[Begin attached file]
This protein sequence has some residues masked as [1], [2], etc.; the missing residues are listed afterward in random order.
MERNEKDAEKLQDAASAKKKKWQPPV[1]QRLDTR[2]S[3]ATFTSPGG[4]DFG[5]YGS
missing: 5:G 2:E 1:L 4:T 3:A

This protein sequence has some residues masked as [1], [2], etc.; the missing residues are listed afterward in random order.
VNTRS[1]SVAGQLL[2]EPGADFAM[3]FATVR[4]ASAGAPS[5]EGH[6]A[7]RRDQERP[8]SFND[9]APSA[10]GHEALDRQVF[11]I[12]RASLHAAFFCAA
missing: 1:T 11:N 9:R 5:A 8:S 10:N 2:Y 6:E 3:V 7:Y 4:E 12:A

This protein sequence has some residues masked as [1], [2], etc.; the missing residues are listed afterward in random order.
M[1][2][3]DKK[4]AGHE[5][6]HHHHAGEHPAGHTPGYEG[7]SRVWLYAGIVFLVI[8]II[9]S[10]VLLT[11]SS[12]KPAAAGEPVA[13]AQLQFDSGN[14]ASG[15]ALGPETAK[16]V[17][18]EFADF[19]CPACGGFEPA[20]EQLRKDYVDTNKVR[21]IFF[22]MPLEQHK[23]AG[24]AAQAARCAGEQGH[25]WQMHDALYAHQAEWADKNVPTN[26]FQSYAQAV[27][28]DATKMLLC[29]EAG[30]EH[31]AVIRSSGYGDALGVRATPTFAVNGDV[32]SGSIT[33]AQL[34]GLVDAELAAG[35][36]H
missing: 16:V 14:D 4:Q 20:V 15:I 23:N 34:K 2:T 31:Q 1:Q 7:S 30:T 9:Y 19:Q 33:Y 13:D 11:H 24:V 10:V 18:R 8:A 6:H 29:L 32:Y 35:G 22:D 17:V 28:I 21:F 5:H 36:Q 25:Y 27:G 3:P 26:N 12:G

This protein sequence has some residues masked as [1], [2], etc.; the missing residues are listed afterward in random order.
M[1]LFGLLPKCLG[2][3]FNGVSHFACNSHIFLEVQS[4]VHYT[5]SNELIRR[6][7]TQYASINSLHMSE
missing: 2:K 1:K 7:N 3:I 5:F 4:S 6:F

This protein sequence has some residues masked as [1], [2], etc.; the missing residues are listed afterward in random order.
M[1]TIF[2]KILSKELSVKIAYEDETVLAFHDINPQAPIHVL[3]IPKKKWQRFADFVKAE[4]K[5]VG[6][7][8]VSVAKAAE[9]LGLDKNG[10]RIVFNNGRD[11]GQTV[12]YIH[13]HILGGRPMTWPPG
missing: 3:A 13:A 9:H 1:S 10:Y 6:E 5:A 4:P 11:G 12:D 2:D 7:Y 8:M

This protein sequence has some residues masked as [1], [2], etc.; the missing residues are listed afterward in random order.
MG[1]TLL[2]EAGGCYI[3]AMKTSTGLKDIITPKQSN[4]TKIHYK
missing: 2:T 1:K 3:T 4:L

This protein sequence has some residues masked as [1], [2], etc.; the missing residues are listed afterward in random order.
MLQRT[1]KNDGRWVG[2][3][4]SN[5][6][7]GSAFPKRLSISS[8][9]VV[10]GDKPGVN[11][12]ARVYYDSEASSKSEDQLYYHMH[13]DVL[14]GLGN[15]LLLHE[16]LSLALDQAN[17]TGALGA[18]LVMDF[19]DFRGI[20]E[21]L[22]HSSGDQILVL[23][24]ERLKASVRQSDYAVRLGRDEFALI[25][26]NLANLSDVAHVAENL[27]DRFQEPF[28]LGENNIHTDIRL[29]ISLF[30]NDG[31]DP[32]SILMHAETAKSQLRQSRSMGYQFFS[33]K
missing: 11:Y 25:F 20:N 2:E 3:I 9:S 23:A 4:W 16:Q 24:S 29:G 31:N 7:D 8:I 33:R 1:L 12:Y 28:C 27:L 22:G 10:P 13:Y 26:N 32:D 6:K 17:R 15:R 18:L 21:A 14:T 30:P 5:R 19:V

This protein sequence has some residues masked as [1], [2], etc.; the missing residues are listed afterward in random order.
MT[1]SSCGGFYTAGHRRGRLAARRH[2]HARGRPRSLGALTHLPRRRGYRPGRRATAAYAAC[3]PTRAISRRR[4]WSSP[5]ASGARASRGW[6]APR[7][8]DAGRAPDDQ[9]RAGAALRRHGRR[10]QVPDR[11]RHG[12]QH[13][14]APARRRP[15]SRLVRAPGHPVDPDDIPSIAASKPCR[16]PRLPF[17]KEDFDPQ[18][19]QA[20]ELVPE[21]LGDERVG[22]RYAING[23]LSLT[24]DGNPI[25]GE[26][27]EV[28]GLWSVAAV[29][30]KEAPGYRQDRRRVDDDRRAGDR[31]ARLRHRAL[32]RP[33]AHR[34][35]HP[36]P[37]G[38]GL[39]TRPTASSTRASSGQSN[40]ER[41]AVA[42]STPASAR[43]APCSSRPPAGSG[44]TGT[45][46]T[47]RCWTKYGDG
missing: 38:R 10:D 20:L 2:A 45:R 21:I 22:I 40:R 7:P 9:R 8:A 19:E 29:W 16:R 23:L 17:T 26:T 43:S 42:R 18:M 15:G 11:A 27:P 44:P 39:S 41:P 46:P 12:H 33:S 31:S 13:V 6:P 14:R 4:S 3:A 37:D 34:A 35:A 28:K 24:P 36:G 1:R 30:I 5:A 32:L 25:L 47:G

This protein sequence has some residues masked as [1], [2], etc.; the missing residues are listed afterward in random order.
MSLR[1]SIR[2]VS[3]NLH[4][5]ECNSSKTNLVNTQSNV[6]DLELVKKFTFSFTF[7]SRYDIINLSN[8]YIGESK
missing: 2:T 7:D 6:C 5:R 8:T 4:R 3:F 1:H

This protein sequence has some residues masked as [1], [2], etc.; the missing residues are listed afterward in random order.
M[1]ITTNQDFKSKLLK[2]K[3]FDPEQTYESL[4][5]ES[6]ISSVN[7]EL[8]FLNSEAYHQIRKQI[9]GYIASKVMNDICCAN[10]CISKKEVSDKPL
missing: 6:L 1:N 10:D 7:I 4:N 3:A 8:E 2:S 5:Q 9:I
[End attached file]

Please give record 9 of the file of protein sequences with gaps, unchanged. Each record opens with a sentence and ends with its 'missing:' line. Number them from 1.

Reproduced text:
This protein sequence has some residues masked as [1], [2], etc.; the missing residues are listed afterward in random order.
MSLR[1]SIR[2]VS[3]NLH[4][5]ECNSSKTNLVNTQSNV[6]DLELVKKFTFSFTF[7]SRYDIINLSN[8]YIGESK
missing: 2:T 7:D 6:C 5:R 8:T 4:R 3:F 1:H